Adult Subspecialists and Surgeons:
physicians and surgeons with expertise in the appropriate discipline but without particular pediatric expertise or experience. In these instances, consultation with a physician who has more pediatric experience may be beneficial in regard to reviewing medication and fluid orders and assisting with other medical and psychosocial issues.
- ↵American Academy of Pediatrics, Medical Home Initiatives for Children With Special Needs Project Advisory Committee. The medical home. Pediatrics.2002:110 :184– 186
- ↵Bellet PS, Wachter RM. The hospitalist movement and its implication for the care of hospitalized children. Pediatrics.1999;103 :473– 477
- ↵Erickson LC, Wise PH, Cook EF, Beiser A, Newburger JW. The impact of managed care insurance on the use of lower-mortality hospitals by children undergoing cardiac surgery in California. Pediatrics.2000;105 :1271– 1278
- ↵Joint Commission on Accreditation of Healthcare Organizations. Comprehensive Accreditation Manual for Hospitals. Oakbrook Terrace, IL: Joint Commission on Accreditation of Healthcare Organizations; 2002:85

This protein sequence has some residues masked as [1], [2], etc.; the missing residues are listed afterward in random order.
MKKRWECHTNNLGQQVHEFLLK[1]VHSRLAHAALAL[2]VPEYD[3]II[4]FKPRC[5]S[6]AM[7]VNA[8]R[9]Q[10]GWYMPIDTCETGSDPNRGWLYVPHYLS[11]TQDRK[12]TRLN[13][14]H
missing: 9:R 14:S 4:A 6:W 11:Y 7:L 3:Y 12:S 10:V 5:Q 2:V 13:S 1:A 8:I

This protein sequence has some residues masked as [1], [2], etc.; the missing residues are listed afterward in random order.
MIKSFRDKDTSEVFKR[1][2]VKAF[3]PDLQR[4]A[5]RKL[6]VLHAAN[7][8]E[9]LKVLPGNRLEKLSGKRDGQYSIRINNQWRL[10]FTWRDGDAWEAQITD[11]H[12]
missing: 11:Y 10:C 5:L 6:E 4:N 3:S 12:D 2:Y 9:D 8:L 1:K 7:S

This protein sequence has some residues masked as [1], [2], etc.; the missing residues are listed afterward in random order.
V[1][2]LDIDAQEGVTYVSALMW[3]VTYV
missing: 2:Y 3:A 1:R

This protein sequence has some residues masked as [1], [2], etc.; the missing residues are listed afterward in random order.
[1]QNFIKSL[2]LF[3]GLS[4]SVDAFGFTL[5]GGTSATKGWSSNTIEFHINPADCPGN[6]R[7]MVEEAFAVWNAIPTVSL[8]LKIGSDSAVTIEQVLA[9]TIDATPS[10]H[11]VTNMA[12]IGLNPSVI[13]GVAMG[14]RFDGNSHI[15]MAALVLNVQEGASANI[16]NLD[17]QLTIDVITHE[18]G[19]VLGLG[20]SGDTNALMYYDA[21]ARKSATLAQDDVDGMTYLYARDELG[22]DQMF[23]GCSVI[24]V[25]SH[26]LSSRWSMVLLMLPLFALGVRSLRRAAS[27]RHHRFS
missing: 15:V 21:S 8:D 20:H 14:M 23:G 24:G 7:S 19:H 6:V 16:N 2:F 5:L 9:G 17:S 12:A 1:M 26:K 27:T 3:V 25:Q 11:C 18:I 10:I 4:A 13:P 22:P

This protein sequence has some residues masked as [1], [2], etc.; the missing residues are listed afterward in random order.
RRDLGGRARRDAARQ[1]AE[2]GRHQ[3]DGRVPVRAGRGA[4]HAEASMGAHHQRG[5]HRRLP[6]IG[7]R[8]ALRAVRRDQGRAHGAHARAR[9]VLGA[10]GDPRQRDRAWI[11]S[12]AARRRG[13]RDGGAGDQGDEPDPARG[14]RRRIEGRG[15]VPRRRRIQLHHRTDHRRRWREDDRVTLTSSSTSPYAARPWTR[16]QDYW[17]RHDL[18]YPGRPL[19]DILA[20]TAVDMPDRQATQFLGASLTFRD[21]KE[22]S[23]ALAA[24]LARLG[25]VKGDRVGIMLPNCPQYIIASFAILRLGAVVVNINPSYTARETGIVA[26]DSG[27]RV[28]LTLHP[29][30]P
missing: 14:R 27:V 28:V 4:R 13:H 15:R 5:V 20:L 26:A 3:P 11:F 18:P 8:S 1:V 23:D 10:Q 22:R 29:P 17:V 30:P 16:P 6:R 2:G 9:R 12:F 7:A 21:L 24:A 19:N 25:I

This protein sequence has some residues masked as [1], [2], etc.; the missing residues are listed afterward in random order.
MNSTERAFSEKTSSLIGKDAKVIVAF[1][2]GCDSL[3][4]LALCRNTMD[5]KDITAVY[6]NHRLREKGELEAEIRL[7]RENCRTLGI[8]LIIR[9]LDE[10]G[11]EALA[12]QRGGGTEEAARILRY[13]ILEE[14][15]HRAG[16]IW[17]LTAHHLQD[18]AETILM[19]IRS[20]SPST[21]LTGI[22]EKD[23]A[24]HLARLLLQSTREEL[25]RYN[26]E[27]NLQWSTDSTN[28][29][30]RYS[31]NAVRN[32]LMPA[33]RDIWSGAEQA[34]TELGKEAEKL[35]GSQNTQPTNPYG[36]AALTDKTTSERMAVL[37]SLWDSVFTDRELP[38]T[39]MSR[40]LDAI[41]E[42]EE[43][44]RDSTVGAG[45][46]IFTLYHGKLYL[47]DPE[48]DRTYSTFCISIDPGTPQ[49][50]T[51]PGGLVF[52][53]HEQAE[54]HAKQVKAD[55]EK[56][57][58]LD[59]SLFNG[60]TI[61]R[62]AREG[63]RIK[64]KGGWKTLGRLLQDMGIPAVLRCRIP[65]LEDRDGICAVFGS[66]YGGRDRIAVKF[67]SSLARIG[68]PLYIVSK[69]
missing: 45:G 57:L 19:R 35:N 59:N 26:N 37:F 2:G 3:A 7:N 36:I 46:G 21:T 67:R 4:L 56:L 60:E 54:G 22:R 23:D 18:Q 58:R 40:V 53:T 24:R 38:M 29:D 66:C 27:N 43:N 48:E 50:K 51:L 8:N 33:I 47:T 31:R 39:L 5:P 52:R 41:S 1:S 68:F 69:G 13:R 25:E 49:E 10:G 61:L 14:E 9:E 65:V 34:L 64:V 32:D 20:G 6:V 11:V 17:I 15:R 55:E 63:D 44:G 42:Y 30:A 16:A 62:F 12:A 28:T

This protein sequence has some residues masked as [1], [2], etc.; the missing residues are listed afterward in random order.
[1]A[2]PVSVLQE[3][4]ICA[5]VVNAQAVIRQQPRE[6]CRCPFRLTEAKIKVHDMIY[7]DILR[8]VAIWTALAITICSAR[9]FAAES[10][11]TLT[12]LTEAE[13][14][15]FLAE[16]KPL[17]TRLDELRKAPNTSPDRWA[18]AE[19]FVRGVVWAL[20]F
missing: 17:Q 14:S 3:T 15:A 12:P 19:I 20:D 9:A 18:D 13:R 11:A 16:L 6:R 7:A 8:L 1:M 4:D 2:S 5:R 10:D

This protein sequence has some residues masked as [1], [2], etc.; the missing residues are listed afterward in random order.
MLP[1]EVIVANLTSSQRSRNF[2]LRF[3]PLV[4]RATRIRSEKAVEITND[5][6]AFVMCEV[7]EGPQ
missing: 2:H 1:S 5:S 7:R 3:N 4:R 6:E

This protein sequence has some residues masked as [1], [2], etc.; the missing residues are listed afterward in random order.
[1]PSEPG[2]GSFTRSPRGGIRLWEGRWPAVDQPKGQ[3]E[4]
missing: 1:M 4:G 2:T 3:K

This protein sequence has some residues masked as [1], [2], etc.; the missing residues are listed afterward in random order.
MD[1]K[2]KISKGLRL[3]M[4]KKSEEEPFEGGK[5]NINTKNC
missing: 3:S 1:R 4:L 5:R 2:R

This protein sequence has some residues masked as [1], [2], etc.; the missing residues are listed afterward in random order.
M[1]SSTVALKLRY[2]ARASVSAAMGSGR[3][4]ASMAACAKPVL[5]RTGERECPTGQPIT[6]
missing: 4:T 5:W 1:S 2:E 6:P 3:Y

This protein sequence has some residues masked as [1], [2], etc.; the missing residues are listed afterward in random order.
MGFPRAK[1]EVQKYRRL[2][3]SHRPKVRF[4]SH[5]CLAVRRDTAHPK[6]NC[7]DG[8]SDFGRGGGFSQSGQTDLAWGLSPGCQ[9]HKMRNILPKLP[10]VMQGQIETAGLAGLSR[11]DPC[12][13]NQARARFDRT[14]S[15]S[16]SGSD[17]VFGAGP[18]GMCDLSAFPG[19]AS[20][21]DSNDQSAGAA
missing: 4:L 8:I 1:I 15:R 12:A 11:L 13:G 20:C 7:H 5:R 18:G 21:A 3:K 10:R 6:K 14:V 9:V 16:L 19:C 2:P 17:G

- ↵Lightdale JR, Mudge CL, Ascher NL, Rosenthal P. The role of pediatricians in the care of children with liver transplants. Arch Pediatr Adolesc Med.1998;142 :797– 802
- ↵Joint Commission on Accreditation of Healthcare Organizations. Comprehensive Accreditation Manual for Hospitals. Oakbrook Terrace, IL: Joint Commission on Accreditation of Healthcare Organizations; 2002:75
- ↵American Academy of Pediatrics, Committee on Child Health Financing. Guiding principles for managed care arrangement for the health care of newborn infants, children, adolescents, and young adults. Pediatrics.2000;105 :132– 135
- ↵Sills MR, Huang ZJ, Shao C, Guagliardo MF, Chamberlain JM, Joseph JG. Milliman and Robertson length-of-stay criteria: are they realistic? Pediatrics.2000;105 :733– 737
- Copyright © 2003 by the American Academy of Pediatrics